- An employee can continue with his claim that his employer failed to accommodate a religious belief that prevented him from completing an ethics course, a federal district court said (Brennan v. Deluxe Corporation, No. 18-cv-2119 (D. Md. Jan. 18, 2019)).
- Frederick Brennan said his born-again Christian beliefs prohibited him from answering a question about transgender issues in his employer's ethics compliance course. The employee notified HR about his conflict and received a 1% salary reduction for failing to complete the course. Shortly thereafter, the employer also decided to terminate him.
- Brennan sued, and the employer, Deluxe Corporation, argued that excusing him from the training would amount to an undue hardship because the course provided information on how to perform a job and comply with Equal Employment Opportunity Commission guidance. But Brennan argued that he had met the initial requirements for a religious accommodation claim and that "the question of 'whether accommodating the Plaintiff's religious beliefs is an undue burden on the Defendant should not be considered at this point because to do so would require the Court to weigh the merits of Defendant's contentions'" — and the court agreed. The court did, however, dismiss Brennan's claim that Deluxe discriminated against him based on his religion.
While the fact-specific undue burden question in Brennan remains unanswered, Deluxe's HR manager's response was textbook, as the email exchange provided to the court revealed. After Brennan notified HR of his concerns, the manager provided him with more context about the company's ethics course: "The Ethics and Compliance courses are designed to reflect our policy of inclusiveness and non-discrimination," the email read. "It is important that as an employee of Deluxe you recognize that we do not expect you to change your values or beliefs but rather, as an employee, your behaviors at work are expected to uphold Deluxe's standards and values."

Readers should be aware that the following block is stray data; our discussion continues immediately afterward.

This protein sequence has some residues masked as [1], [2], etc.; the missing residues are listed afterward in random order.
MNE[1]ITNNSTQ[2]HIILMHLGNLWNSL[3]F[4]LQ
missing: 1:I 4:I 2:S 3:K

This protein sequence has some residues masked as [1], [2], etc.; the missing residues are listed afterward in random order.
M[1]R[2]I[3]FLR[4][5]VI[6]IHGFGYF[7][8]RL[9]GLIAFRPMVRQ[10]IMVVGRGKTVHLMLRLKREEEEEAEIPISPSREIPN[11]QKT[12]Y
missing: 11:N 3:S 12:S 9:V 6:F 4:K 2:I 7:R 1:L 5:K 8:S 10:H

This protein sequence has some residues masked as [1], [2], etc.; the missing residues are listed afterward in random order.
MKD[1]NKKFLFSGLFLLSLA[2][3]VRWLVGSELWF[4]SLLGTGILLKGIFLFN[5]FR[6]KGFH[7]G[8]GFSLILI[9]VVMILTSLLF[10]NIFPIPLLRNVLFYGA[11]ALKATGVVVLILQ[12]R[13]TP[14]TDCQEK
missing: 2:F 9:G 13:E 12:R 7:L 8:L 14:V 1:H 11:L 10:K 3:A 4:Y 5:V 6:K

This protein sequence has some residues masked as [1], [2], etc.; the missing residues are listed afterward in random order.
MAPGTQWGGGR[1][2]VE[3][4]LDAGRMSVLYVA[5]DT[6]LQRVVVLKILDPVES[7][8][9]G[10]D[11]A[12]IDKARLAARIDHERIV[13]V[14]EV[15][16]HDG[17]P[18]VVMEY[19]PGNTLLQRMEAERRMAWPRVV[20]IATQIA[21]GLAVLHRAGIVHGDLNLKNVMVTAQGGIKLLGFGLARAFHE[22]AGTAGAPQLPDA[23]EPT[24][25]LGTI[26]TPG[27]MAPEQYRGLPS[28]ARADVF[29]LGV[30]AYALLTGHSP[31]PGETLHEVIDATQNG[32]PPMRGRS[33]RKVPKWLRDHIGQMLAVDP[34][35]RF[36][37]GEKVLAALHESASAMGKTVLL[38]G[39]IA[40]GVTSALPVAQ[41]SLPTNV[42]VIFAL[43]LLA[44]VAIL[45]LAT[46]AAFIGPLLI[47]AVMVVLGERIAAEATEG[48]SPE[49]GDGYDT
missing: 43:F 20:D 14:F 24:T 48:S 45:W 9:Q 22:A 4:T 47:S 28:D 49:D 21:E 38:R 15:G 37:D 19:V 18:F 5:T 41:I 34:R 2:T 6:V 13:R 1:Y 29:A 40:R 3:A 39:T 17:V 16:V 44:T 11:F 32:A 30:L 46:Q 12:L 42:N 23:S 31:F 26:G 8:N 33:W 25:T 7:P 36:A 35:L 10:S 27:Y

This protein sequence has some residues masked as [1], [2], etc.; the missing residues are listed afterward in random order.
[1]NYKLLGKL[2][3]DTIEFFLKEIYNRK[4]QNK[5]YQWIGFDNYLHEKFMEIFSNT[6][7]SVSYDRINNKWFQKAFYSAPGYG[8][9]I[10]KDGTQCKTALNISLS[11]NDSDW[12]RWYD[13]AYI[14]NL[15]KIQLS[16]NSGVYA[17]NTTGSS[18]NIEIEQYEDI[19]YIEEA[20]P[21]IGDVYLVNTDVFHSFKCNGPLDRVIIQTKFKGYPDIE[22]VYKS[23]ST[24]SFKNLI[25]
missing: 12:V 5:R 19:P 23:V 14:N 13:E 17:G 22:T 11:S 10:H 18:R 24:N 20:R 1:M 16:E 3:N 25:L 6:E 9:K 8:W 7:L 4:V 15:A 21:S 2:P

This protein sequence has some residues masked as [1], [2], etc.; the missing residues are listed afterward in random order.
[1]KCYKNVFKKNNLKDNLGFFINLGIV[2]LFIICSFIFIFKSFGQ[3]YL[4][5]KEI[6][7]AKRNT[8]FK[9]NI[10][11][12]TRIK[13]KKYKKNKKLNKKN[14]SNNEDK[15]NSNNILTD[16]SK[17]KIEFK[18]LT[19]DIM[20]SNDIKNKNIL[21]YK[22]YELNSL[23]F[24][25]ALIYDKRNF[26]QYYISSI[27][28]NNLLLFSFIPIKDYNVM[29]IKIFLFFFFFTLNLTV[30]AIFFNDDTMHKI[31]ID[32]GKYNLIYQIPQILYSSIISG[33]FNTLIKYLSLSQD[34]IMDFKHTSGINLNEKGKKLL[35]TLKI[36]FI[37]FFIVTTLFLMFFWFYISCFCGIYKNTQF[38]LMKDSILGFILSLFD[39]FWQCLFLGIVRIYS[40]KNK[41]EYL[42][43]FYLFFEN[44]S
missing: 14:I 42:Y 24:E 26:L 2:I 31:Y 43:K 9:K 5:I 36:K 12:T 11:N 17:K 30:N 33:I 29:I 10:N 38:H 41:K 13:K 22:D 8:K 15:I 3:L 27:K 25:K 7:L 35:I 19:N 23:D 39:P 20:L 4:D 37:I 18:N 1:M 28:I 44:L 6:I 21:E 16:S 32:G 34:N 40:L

This language reflects the attitude Laura Castillo-Page, senior director, Diversity Policy and Programs and Organizational Capacity Building at the Association of American Medical Colleges, has suggested employers apply toward employees who may exhibit biases about some of their colleagues. Companies striving to hold workers accountable for their behavior will need to acknowledge that, even if they can't change employees' minds, they may be able to shape their actions, she previously told HR Dive.
While the Deluxe HR manager appears to have had the training — and the good sense — that resulted in a polite but firm explanation of the company's policies, not every manager does. In fact, recent research from West Monroe Partners found that 41% of managers who oversee three to five workers have had no training at all.
It's important that managers have the tools and the knowledge they need to avoid making sticky compliance issues even sticker, as well as help employees do their best work. Employers hoping to avoid litigation will want to ensure their managers know not only how to handle the early stages of discrimination claims, but also how to manage Family Medical Leave Act requests and Americans with Disabilities Act-related situations — failings that often land employers in hot water.